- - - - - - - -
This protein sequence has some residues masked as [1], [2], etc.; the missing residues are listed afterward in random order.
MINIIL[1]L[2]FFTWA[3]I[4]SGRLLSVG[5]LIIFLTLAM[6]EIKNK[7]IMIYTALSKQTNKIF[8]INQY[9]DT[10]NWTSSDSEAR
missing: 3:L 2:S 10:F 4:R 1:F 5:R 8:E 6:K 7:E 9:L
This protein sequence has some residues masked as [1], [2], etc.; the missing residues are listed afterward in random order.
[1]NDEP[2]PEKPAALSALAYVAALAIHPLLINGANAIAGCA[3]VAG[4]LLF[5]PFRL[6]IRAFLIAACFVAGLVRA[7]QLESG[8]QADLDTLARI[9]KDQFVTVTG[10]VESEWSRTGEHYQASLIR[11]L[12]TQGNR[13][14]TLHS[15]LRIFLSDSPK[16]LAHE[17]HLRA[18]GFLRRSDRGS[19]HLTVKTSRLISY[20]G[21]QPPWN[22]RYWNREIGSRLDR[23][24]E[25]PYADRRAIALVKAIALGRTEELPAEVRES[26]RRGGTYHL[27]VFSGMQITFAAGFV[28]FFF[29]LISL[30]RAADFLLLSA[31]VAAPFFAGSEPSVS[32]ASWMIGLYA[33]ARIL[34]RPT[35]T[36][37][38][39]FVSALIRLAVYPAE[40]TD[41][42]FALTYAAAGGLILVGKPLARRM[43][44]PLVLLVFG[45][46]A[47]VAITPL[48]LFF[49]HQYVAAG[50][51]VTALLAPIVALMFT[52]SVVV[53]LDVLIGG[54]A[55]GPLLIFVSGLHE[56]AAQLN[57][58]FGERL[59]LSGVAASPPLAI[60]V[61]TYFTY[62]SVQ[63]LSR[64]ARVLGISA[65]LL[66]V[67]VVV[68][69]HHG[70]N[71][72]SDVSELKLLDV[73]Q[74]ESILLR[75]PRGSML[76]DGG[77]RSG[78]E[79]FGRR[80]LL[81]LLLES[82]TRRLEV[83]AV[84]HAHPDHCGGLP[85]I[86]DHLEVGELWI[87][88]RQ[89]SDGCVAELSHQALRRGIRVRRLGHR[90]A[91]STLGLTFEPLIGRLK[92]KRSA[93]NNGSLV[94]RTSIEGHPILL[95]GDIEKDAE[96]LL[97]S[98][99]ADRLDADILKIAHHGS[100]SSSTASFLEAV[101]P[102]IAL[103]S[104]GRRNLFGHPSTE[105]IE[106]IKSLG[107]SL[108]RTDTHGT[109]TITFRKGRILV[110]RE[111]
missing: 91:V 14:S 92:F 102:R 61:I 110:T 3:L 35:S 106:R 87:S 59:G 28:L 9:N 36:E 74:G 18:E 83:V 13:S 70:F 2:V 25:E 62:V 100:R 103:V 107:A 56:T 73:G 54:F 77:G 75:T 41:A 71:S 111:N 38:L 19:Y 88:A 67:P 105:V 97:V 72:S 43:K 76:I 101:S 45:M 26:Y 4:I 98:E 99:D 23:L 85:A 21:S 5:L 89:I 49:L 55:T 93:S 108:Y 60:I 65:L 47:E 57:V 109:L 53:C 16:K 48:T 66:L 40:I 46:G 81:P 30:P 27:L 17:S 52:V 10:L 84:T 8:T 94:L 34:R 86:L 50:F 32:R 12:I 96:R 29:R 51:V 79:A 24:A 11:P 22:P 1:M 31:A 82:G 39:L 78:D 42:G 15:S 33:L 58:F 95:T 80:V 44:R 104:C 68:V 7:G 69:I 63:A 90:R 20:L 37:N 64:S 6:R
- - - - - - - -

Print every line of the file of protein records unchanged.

This protein sequence has some residues masked as [1], [2], etc.; the missing residues are listed afterward in random order.
MINIIL[1]L[2]FFTWA[3]I[4]SGRLLSVG[5]LIIFLTLAM[6]EIKNK[7]IMIYTALSKQTNKIF[8]INQY[9]DT[10]NWTSSDSEAR
missing: 3:L 2:S 10:F 4:R 1:F 5:R 8:E 6:K 7:E 9:L
This protein sequence has some residues masked as [1], [2], etc.; the missing residues are listed afterward in random order.
[1]NDEP[2]PEKPAALSALAYVAALAIHPLLINGANAIAGCA[3]VAG[4]LLF[5]PFRL[6]IRAFLIAACFVAGLVRA[7]QLESG[8]QADLDTLARI[9]KDQFVTVTG[10]VESEWSRTGEHYQASLIR[11]L[12]TQGNR[13][14]TLHS[15]LRIFLSDSPK[16]LAHE[17]HLRA[18]GFLRRSDRGS[19]HLTVKTSRLISY[20]G[21]QPPWN[22]RYWNREIGSRLDR[23][24]E[25]PYADRRAIALVKAIALGRTEELPAEVRES[26]RRGGTYHL[27]VFSGMQITFAAGFV[28]FFF[29]LISL[30]RAADFLLLSA[31]VAAPFFAGSEPSVS[32]ASWMIGLYA[33]ARIL[34]RPT[35]T[36][37][38][39]FVSALIRLAVYPAE[40]TD[41][42]FALTYAAAGGLILVGKPLARRM[43][44]PLVLLVFG[45][46]A[47]VAITPL[48]LFF[49]HQYVAAG[50][51]VTALLAPIVALMFT[52]SVVV[53]LDVLIGG[54]A[55]GPLLIFVSGLHE[56]AAQLN[57][58]FGERL[59]LSGVAASPPLAI[60]V[61]TYFTY[62]SVQ[63]LSR[64]ARVLGISA[65]LL[66]V[67]VVV[68][69]HHG[70]N[71][72]SDVSELKLLDV[73]Q[74]ESILLR[75]PRGSML[76]DGG[77]RSG[78]E[79]FGRR[80]LL[81]LLLES[82]TRRLEV[83]AV[84]HAHPDHCGGLP[85]I[86]DHLEVGELWI[87][88]RQ[89]SDGCVAELSHQALRRGIRVRRLGHR[90]A[91]STLGLTFEPLIGRLK[92]KRSA[93]NNGSLV[94]RTSIEGHPILL[95]GDIEKDAE[96]LL[97]S[98][99]ADRLDADILKIAHHGS[100]SSSTASFLEAV[101]P[102]IAL[103]S[104]GRRNLFGHPSTE[105]IE[106]IKSLG[107]SL[108]RTDTHGT[109]TITFRKGRILV[110]RE[111]
missing: 91:V 14:S 92:F 102:R 61:I 110:T 3:L 35:S 106:R 87:S 59:G 28:L 9:N 36:E 74:G 18:E 83:V 13:S 70:F 2:V 25:E 62:V 100:R 103:V 107:A 56:T 73:G 54:F 77:G 75:T 41:A 71:S 111:N 38:L 19:Y 88:A 67:P 105:V 97:V 72:S 43:K 76:I 101:S 45:M 26:Y 4:I 98:E 99:D 23:L 85:A 21:S 5:L 89:I 49:L 55:T 93:S 108:Y 60:I 65:L 47:E 57:V 109:L 53:C 16:K 48:T 66:L 40:I 46:G 81:P 30:P 27:L 17:S 52:V 10:L 84:T 8:T 94:L 34:R 86:L 50:F 32:R 12:I 96:R 29:R 51:V 79:A 24:A 11:P 22:P 1:M 31:A 82:G 39:L 78:D 42:G 15:S 33:L 58:F 95:T 80:V 44:R 104:C 68:V 7:G 69:I 63:A 90:R 20:L 37:N 64:S 6:R